“We’re not going to bring them up unless they’re absolutely ready to stay up all the time. We want them to be 100 per cent ready to play for the Maple Leafs.

“We want our players to carry on a steady route and to be ready to come to the Maple Leafs when they’re absolutely ready to do so, and that might draw the ire of fans and media and even the players themselves when they think that they’re ready, but we’re going to stick with it and we’re not going to waver from it.”

Link to full article by Jonas Siegel

If you think a group of 18/19 year-olds are going to help us now, then you are wrong.

Let’s be realistic, our prospects won’t be on this team this year for the sole purpose of being on this team because the team is weak. We’re not asking them to make an impact right away. The Leafs will give them the time they need to develop and become NHL stars.

Kasperi Kapanen won’t replace the offensive production lost with Phil Kessel this year just because fans say he should “be the next Kessel.” He won’t be able to fill Kessel’s shoes by coming in as a rookie and scoring 30 goals and 80 points. He will be coming in to do what he needs to do and what management expects him to do. They want him to be his own brand of player and that he doesn’t need to immediately replace a five-time 30 goal scorer.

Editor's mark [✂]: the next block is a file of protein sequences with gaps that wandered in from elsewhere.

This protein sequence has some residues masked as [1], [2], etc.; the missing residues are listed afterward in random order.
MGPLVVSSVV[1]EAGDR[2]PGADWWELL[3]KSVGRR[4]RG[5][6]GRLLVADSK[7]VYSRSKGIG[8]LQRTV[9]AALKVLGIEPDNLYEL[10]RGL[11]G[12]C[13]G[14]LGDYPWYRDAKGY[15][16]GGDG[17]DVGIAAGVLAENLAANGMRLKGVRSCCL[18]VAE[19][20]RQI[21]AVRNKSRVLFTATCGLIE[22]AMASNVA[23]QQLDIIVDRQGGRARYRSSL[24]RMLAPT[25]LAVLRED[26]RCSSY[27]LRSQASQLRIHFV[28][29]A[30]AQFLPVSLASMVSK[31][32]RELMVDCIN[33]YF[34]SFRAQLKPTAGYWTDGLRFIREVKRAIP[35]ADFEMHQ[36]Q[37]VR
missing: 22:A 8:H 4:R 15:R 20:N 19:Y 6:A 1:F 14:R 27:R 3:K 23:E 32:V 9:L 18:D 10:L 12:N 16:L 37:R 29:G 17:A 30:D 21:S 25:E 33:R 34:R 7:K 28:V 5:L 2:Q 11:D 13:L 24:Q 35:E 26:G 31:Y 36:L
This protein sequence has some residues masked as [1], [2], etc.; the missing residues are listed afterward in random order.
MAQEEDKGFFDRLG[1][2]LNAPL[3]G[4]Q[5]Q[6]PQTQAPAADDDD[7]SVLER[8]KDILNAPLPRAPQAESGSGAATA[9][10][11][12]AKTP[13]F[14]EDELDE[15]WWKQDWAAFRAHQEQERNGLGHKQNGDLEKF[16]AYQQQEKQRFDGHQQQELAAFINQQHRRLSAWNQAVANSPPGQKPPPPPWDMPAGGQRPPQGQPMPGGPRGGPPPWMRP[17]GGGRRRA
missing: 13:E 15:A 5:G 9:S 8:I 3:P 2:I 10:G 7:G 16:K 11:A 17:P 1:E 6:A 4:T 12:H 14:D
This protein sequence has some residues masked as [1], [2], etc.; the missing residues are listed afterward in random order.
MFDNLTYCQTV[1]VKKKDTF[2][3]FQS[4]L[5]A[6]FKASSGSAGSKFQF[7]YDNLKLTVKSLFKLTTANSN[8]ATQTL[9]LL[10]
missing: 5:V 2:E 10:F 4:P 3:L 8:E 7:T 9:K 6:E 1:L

With that comes time and once again, patience.

It’s not a bad thing to send players back to the American Hockey League, OHL or any other league. It just makes them better players. As die hard followers of this team, like management, we should want what is best for them. We don’t want to have another incident where we rushed a prospect simply for the purpose of trying to win right now (re: Luke Schenn). It’s a HUGE gamble to take especially in a full-blown rebuild.

Side Note: Here’s an article from theScore.com regarding the Arizona Coyotes trying “fast-track” prospects to the NHL:

This a major risk on Coyotes management considering past incidents with Kyle Turris and Mikkel Boedker.